Do you know what drives me nuts?
Reading about outdated or incorrect SEO tactics.
Like a virus, these bad tactics get passed around from person to person. One company I worked with had an old “SEO copywriting 101” Powerpoint that hadn’t been updated in seven years. Another company read a “hot tip” in a forum and didn’t know that it was wrong. Another client got their bad information from an old SEO vendor.
Ouch. That’s scary stuff.
Unfortunately, some sites are built on stupid SEO copy strategies (hopefully, your site is not one of them.) The strategy may seem somewhat effective. Maybe even logical. But unfortunately, they are like slow-moving viruses that are making the site “sick.”
Here are the most common SEO writing myths I (still!) see:
Will. People. Please. Let. This. Die. About the time I think the world is safe from keyphrase density percentages is when I get an email saying, “I was watching a corporate training video, and the recommendation was 3.2 %. Is that still right?”
Keyphrase research has’t been a “thing” since the days of Alta Vista (remember them?). Ignore keyphrase density. Wipe it from your mind. Let it go. Don’t you feel much better now?
Keyphrases (and SEO writing) are dead
No, keyphrases are not dead. They are still alive, kicking and doing well. This tasty tidbit of misinformation stems from Google is much “smarter” than it used to be. Yes, Google can understand the intent of a page. But that doesn’t mean your content should be keyphrase-free. In fact, basic optimization techniques can often propel low-ranking pages to top positions.
It’s true that in today’s world, you don’t have to worry about exact matching the keyphrase every time and repeating it X times. However, you’ll still want to use keyphrases (and synonyms) in your content. Continue to research your keyphrases and use them in your body copy and your Title. Just like always. You’ll be fine.
To the people who say SEO writing is dead, I tell them to look at how Google is laser-focused on quality content. To me, that shows writers still have a seat at the SEO table.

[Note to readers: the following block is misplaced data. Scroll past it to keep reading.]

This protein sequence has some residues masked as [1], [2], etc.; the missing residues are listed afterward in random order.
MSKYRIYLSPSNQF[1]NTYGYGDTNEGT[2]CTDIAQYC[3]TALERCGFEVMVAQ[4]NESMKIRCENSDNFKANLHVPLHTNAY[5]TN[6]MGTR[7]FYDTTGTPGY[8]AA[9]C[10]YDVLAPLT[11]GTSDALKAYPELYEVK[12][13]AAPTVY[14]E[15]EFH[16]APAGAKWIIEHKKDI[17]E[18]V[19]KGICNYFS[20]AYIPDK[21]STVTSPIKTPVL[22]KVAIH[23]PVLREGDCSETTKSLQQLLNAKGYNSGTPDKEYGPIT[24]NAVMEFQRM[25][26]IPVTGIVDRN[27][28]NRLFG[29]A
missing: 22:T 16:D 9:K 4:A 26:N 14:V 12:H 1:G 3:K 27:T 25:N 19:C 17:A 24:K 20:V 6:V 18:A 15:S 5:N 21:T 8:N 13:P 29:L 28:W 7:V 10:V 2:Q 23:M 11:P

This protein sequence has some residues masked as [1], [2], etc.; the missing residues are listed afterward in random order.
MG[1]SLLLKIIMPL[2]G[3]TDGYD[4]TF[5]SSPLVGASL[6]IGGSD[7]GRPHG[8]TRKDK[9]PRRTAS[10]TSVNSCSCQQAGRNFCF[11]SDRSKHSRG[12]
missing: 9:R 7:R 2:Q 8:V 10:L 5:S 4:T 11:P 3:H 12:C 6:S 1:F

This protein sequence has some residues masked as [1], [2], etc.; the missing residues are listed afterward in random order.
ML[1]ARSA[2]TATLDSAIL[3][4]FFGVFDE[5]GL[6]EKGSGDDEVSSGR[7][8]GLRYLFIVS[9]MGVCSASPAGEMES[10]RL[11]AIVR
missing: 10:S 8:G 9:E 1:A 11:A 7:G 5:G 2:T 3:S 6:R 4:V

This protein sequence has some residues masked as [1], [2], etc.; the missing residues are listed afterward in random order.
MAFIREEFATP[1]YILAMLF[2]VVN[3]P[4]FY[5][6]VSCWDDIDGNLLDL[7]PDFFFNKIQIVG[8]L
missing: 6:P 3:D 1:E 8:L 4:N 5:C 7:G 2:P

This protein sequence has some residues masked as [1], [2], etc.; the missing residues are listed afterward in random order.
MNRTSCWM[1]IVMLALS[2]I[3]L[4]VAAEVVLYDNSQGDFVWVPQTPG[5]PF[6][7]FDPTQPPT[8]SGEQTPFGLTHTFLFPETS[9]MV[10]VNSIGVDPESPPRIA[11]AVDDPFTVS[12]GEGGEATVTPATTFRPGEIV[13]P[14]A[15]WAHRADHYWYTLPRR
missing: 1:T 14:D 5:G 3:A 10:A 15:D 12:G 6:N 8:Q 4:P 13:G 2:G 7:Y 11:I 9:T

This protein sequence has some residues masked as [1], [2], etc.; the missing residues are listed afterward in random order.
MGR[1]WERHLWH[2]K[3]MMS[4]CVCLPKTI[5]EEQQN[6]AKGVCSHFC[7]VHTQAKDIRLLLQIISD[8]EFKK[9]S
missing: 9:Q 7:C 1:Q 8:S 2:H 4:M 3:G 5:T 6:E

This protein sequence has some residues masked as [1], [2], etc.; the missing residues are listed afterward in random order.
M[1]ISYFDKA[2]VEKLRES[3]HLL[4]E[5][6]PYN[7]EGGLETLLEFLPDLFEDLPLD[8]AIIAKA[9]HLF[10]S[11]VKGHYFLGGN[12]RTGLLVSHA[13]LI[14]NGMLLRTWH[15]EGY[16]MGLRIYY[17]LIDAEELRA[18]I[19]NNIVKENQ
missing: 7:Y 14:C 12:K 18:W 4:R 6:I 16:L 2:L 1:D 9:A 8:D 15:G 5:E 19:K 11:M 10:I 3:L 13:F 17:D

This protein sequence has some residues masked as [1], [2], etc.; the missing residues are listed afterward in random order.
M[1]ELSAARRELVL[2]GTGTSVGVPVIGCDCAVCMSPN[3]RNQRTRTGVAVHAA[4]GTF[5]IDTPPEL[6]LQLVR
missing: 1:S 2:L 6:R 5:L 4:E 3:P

We used to see spammy pages in the top-10 results all the time. Today, we may see them every once in awhile, but the frequency is way down.
Plus, what Google sees as quality content is changing — in the good way.
Heck, Google’s Quality Raters’ Guidelines are ALL about assessing content quality. Google’s stance on quality content makes me think that SEO writing will be around for a long time.
Press releases are a great way to get links
Once upon a time, press releases were a great way to get links. You could add some keyphrase-rich anchor text pointing back to your site and blammo–links galore! There were some pretty spammy (and funny) releases back in the day. Sure, the releases deviated far away from the real intent of distributing a release (letting the press know about a newsworthy event.) But people didn’t care.
Today, press releases are still a relevant marketing tactic and can be an essential piece of the overall marketing pie. A well-written release can help you (or your client) get press mentions and even drive traffic. But…
…the links within your press release have zero Google link juice and won’t help you position. Yes, distribute a press release if it makes sense for your business — but know that it won’t help with SEO.